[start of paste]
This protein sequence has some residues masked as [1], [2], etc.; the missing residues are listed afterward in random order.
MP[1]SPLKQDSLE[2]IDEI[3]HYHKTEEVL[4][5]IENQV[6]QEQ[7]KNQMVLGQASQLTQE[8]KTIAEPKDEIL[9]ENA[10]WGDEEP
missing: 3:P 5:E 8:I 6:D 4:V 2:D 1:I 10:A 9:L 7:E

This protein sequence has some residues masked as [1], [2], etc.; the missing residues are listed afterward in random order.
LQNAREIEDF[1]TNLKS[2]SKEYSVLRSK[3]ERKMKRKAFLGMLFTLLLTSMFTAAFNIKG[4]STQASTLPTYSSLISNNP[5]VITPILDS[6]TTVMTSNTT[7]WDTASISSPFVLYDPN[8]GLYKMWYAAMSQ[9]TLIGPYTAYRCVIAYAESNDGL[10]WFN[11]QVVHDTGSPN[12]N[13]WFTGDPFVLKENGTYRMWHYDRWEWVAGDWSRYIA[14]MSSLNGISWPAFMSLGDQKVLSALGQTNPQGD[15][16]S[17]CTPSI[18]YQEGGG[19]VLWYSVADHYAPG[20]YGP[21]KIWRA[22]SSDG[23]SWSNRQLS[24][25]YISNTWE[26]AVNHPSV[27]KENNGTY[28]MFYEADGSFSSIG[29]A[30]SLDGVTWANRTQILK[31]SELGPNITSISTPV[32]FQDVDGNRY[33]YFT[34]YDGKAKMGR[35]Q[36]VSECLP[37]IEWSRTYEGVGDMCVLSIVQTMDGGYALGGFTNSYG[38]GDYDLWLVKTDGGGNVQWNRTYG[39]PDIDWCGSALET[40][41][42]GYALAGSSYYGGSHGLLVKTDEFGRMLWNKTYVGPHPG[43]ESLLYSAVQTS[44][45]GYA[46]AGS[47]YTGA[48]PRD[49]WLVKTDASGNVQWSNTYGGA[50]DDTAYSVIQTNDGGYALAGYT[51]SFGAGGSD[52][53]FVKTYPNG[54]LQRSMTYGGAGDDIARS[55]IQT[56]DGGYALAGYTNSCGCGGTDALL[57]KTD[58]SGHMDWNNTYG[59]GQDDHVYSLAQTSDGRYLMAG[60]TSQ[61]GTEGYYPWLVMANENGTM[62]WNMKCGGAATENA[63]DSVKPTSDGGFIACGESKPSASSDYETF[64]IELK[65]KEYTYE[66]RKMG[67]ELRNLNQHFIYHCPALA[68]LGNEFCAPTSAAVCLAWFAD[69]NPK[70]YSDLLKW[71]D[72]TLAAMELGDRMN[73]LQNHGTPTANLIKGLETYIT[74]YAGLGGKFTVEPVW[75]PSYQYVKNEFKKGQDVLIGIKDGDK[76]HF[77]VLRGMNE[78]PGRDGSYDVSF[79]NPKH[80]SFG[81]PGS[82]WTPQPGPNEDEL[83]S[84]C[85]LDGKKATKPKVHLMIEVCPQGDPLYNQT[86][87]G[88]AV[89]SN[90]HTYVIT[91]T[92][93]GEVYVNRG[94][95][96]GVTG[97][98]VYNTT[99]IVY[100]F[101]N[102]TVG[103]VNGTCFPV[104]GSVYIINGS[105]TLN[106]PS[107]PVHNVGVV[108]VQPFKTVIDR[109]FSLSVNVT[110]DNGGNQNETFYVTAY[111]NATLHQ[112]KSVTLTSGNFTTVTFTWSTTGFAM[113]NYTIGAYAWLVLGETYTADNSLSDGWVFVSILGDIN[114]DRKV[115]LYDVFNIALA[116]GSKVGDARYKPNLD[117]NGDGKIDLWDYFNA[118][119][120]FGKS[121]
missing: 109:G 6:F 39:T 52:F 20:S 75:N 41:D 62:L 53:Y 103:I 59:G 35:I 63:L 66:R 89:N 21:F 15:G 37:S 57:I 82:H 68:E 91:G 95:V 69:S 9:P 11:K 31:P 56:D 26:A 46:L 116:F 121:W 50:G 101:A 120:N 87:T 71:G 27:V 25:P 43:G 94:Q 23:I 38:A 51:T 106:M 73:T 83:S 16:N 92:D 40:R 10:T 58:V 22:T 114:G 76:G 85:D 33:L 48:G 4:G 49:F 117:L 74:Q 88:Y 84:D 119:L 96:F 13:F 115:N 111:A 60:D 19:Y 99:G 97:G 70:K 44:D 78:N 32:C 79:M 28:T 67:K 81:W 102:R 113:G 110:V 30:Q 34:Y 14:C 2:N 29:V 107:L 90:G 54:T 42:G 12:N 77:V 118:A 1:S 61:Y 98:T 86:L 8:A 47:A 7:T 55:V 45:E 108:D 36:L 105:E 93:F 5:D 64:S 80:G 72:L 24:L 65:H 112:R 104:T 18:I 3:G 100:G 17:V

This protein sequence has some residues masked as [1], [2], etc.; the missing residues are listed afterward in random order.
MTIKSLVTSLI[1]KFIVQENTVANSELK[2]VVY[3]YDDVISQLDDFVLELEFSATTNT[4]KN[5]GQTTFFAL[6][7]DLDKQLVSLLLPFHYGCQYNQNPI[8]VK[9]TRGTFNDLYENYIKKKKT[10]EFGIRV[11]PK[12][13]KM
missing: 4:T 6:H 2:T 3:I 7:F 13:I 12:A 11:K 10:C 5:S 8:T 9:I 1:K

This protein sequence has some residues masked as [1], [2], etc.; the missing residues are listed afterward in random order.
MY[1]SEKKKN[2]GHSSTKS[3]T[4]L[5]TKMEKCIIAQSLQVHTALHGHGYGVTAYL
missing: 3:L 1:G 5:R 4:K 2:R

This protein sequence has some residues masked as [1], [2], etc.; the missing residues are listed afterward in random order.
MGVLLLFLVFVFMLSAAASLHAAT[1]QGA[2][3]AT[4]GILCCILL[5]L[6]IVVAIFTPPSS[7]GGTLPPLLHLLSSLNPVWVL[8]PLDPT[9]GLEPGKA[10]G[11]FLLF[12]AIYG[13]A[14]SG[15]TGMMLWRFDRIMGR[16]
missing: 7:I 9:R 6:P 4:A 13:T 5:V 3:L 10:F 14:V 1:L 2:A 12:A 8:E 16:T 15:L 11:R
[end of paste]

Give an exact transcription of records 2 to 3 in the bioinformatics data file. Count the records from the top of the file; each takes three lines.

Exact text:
This protein sequence has some residues masked as [1], [2], etc.; the missing residues are listed afterward in random order.
LQNAREIEDF[1]TNLKS[2]SKEYSVLRSK[3]ERKMKRKAFLGMLFTLLLTSMFTAAFNIKG[4]STQASTLPTYSSLISNNP[5]VITPILDS[6]TTVMTSNTT[7]WDTASISSPFVLYDPN[8]GLYKMWYAAMSQ[9]TLIGPYTAYRCVIAYAESNDGL[10]WFN[11]QVVHDTGSPN[12]N[13]WFTGDPFVLKENGTYRMWHYDRWEWVAGDWSRYIA[14]MSSLNGISWPAFMSLGDQKVLSALGQTNPQGD[15][16]S[17]CTPSI[18]YQEGGG[19]VLWYSVADHYAPG[20]YGP[21]KIWRA[22]SSDG[23]SWSNRQLS[24][25]YISNTWE[26]AVNHPSV[27]KENNGTY[28]MFYEADGSFSSIG[29]A[30]SLDGVTWANRTQILK[31]SELGPNITSISTPV[32]FQDVDGNRY[33]YFT[34]YDGKAKMGR[35]Q[36]VSECLP[37]IEWSRTYEGVGDMCVLSIVQTMDGGYALGGFTNSYG[38]GDYDLWLVKTDGGGNVQWNRTYG[39]PDIDWCGSALET[40][41][42]GYALAGSSYYGGSHGLLVKTDEFGRMLWNKTYVGPHPG[43]ESLLYSAVQTS[44][45]GYA[46]AGS[47]YTGA[48]PRD[49]WLVKTDASGNVQWSNTYGGA[50]DDTAYSVIQTNDGGYALAGYT[51]SFGAGGSD[52][53]FVKTYPNG[54]LQRSMTYGGAGDDIARS[55]IQT[56]DGGYALAGYTNSCGCGGTDALL[57]KTD[58]SGHMDWNNTYG[59]GQDDHVYSLAQTSDGRYLMAG[60]TSQ[61]GTEGYYPWLVMANENGTM[62]WNMKCGGAATENA[63]DSVKPTSDGGFIACGESKPSASSDYETF[64]IELK[65]KEYTYE[66]RKMG[67]ELRNLNQHFIYHCPALA[68]LGNEFCAPTSAAVCLAWFAD[69]NPK[70]YSDLLKW[71]D[72]TLAAMELGDRMN[73]LQNHGTPTANLIKGLETYIT[74]YAGLGGKFTVEPVW[75]PSYQYVKNEFKKGQDVLIGIKDGDK[76]HF[77]VLRGMNE[78]PGRDGSYDVSF[79]NPKH[80]SFG[81]PGS[82]WTPQPGPNEDEL[83]S[84]C[85]LDGKKATKPKVHLMIEVCPQGDPLYNQT[86][87]G[88]AV[89]SN[90]HTYVIT[91]T[92][93]GEVYVNRG[94][95][96]GVTG[97][98]VYNTT[99]IVY[100]F[101]N[102]TVG[103]VNGTCFPV[104]GSVYIINGS[105]TLN[106]PS[107]PVHNVGVV[108]VQPFKTVIDR[109]FSLSVNVT[110]DNGGNQNETFYVTAY[111]NATLHQ[112]KSVTLTSGNFTTVTFTWSTTGFAM[113]NYTIGAYAWLVLGETYTADNSLSDGWVFVSILGDIN[114]DRKV[115]LYDVFNIALA[116]GSKVGDARYKPNLD[117]NGDGKIDLWDYFNA[118][119][120]FGKS[121]
missing: 109:G 6:F 39:T 52:F 20:S 75:N 41:D 62:L 53:Y 103:I 59:G 35:I 63:L 66:R 89:N 21:F 15:G 37:S 57:I 82:H 68:E 91:G 95:V 69:S 9:P 11:K 31:P 56:D 26:A 46:L 116:F 121:W 50:G 101:A 120:N 87:T 71:G 27:V 25:P 43:G 94:Q 23:I 38:A 51:T 106:M 73:T 83:S 16:N 92:D 40:R 10:T 58:V 22:T 114:G 76:G 85:D 33:L 48:G 4:G 49:F 117:L 74:Q 88:Y 84:D 119:L 96:F 13:F 115:N 111:A 60:D 19:Y 99:G 97:G 70:K 44:D 78:N 32:C 79:M 28:T 67:K 81:W 102:R 113:G 110:V 30:Q 34:Y 14:C 2:N 29:V 107:L 90:G 54:T 42:G 12:N 77:V 118:A 1:S 61:Y 98:T 86:L 8:A 47:A 7:T 55:V 45:E 108:D 36:L 105:E 93:F 5:D 64:S 80:G 72:L 24:L 65:H 112:R 104:T 18:I 3:G 100:G 17:V

This protein sequence has some residues masked as [1], [2], etc.; the missing residues are listed afterward in random order.
MTIKSLVTSLI[1]KFIVQENTVANSELK[2]VVY[3]YDDVISQLDDFVLELEFSATTNT[4]KN[5]GQTTFFAL[6][7]DLDKQLVSLLLPFHYGCQYNQNPI[8]VK[9]TRGTFNDLYENYIKKKKT[10]EFGIRV[11]PK[12][13]KM
missing: 4:T 6:H 2:T 3:I 7:F 13:I 12:A 11:K 10:C 5:S 8:T 9:I 1:K